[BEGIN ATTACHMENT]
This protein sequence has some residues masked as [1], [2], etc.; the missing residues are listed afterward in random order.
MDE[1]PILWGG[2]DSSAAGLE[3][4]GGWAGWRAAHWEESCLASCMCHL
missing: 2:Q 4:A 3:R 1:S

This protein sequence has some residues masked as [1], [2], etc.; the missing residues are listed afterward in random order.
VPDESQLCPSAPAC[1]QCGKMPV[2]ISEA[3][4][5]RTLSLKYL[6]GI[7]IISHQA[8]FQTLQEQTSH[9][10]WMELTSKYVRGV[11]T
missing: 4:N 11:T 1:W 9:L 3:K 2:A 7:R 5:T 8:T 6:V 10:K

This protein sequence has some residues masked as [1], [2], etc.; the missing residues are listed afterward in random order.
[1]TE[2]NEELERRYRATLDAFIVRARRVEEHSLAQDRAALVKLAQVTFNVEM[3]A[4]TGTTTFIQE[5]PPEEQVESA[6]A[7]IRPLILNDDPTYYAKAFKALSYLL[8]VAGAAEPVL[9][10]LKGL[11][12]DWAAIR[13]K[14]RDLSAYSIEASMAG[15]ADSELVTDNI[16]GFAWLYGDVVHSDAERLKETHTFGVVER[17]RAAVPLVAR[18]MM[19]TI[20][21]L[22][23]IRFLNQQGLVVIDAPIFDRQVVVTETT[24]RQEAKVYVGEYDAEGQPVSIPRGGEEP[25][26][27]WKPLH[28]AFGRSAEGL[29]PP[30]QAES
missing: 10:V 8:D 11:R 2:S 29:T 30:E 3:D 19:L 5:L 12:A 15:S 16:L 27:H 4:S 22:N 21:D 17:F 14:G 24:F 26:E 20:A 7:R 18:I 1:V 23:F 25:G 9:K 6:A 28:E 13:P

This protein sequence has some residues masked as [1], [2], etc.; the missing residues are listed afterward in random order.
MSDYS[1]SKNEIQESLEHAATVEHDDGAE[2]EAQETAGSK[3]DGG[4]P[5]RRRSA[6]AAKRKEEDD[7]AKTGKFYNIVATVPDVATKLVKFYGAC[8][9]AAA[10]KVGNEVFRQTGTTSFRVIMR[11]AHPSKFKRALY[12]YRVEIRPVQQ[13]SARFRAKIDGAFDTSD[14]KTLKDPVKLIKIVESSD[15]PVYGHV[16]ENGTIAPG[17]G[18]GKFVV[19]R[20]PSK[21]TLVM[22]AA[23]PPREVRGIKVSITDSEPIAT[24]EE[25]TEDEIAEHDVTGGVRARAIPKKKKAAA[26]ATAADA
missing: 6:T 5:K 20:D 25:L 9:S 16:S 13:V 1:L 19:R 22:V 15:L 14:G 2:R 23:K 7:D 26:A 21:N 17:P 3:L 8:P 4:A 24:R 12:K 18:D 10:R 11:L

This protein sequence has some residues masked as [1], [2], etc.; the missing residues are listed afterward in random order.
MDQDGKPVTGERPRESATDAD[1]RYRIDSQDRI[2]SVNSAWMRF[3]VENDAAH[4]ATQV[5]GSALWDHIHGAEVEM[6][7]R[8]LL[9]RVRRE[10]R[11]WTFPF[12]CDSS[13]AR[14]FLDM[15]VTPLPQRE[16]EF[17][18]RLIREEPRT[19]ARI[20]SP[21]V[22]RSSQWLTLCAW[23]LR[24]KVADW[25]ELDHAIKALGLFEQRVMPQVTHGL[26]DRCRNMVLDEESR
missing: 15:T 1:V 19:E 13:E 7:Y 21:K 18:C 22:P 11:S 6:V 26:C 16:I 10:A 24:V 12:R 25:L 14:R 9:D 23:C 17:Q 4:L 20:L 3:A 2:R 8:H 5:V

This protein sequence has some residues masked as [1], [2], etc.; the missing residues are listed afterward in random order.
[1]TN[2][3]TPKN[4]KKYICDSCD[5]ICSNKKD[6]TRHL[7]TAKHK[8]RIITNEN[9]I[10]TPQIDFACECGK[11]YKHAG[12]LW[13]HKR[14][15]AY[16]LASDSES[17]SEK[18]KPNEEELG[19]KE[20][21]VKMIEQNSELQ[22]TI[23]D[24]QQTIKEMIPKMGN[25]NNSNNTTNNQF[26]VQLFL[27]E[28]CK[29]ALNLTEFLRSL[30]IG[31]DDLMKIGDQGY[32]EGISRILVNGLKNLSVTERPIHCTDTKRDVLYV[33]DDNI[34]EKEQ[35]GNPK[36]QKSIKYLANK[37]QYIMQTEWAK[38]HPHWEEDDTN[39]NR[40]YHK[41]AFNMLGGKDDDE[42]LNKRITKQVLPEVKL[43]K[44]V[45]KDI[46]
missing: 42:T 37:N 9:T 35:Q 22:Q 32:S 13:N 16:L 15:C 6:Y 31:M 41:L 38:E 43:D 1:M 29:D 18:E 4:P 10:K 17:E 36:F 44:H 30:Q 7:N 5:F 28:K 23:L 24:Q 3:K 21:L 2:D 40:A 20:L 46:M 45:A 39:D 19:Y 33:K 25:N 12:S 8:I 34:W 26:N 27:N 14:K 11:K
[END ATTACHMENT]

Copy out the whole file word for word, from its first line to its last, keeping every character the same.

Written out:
This protein sequence has some residues masked as [1], [2], etc.; the missing residues are listed afterward in random order.
MDE[1]PILWGG[2]DSSAAGLE[3][4]GGWAGWRAAHWEESCLASCMCHL
missing: 2:Q 4:A 3:R 1:S

This protein sequence has some residues masked as [1], [2], etc.; the missing residues are listed afterward in random order.
VPDESQLCPSAPAC[1]QCGKMPV[2]ISEA[3][4][5]RTLSLKYL[6]GI[7]IISHQA[8]FQTLQEQTSH[9][10]WMELTSKYVRGV[11]T
missing: 4:N 11:T 1:W 9:L 3:K 2:A 7:R 5:T 8:T 6:V 10:K

This protein sequence has some residues masked as [1], [2], etc.; the missing residues are listed afterward in random order.
[1]TE[2]NEELERRYRATLDAFIVRARRVEEHSLAQDRAALVKLAQVTFNVEM[3]A[4]TGTTTFIQE[5]PPEEQVESA[6]A[7]IRPLILNDDPTYYAKAFKALSYLL[8]VAGAAEPVL[9][10]LKGL[11][12]DWAAIR[13]K[14]RDLSAYSIEASMAG[15]ADSELVTDNI[16]GFAWLYGDVVHSDAERLKETHTFGVVER[17]RAAVPLVAR[18]MM[19]TI[20][21]L[22][23]IRFLNQQGLVVIDAPIFDRQVVVTETT[24]RQEAKVYVGEYDAEGQPVSIPRGGEEP[25][26][27]WKPLH[28]AFGRSAEGL[29]PP[30]QAES
missing: 10:V 8:D 11:R 2:S 29:T 30:E 3:D 19:L 5:L 12:A 15:S 16:L 27:H 4:S 22:N 21:D 17:F 14:G 24:F 26:E 20:A 7:R 18:I 1:V 23:F 25:G 9:K 6:A 28:E 13:P

This protein sequence has some residues masked as [1], [2], etc.; the missing residues are listed afterward in random order.
MSDYS[1]SKNEIQESLEHAATVEHDDGAE[2]EAQETAGSK[3]DGG[4]P[5]RRRSA[6]AAKRKEEDD[7]AKTGKFYNIVATVPDVATKLVKFYGAC[8][9]AAA[10]KVGNEVFRQTGTTSFRVIMR[11]AHPSKFKRALY[12]YRVEIRPVQQ[13]SARFRAKIDGAFDTSD[14]KTLKDPVKLIKIVESSD[15]PVYGHV[16]ENGTIAPG[17]G[18]GKFVV[19]R[20]PSK[21]TLVM[22]AA[23]PPREVRGIKVSITDSEPIAT[24]EE[25]TEDEIAEHDVTGGVRARAIPKKKKAAA[26]ATAADA
missing: 6:T 5:K 20:D 25:L 9:S 16:S 13:V 1:L 19:R 22:V 15:L 14:G 2:R 23:K 7:D 26:A 21:N 17:P 3:L 8:P 4:A 24:R 12:K 18:D 10:R 11:L

This protein sequence has some residues masked as [1], [2], etc.; the missing residues are listed afterward in random order.
MDQDGKPVTGERPRESATDAD[1]RYRIDSQDRI[2]SVNSAWMRF[3]VENDAAH[4]ATQV[5]GSALWDHIHGAEVEM[6][7]R[8]LL[9]RVRRE[10]R[11]WTFPF[12]CDSS[13]AR[14]FLDM[15]VTPLPQRE[16]EF[17][18]RLIREEPRT[19]ARI[20]SP[21]V[22]RSSQWLTLCAW[23]LR[24]KVADW[25]ELDHAIKALGLFEQRVMPQVTHGL[26]DRCRNMVLDEESR
missing: 15:T 1:V 19:E 13:E 7:Y 21:K 18:C 22:P 11:S 6:V 26:C 16:I 10:A 24:V 12:R 25:L 14:R 9:D 23:C 17:Q 4:L 20:L 3:A 2:R 8:H 5:V

This protein sequence has some residues masked as [1], [2], etc.; the missing residues are listed afterward in random order.
[1]TN[2][3]TPKN[4]KKYICDSCD[5]ICSNKKD[6]TRHL[7]TAKHK[8]RIITNEN[9]I[10]TPQIDFACECGK[11]YKHAG[12]LW[13]HKR[14][15]AY[16]LASDSES[17]SEK[18]KPNEEELG[19]KE[20][21]VKMIEQNSELQ[22]TI[23]D[24]QQTIKEMIPKMGN[25]NNSNNTTNNQF[26]VQLFL[27]E[28]CK[29]ALNLTEFLRSL[30]IG[31]DDLMKIGDQGY[32]EGISRILVNGLKNLSVTERPIHCTDTKRDVLYV[33]DDNI[34]EKEQ[35]GNPK[36]QKSIKYLANK[37]QYIMQTEWAK[38]HPHWEEDDTN[39]NR[40]YHK[41]AFNMLGGKDDDE[42]LNKRITKQVLPEVKL[43]K[44]V[45]KDI[46]
missing: 42:T 37:N 9:T 35:Q 22:Q 32:S 13:N 16:L 15:C 6:Y 31:M 41:L 38:E 43:D 1:M 29:D 18:E 4:P 10:K 17:E 36:F 44:H 30:Q 7:N 5:F 28:K 23:L 24:Q 3:K 21:L 2:D 40:A 20:L 46:M 45:A 39:D 19:Y 33:K 25:N 12:S 8:I 34:W 26:N 27:N 14:K 11:K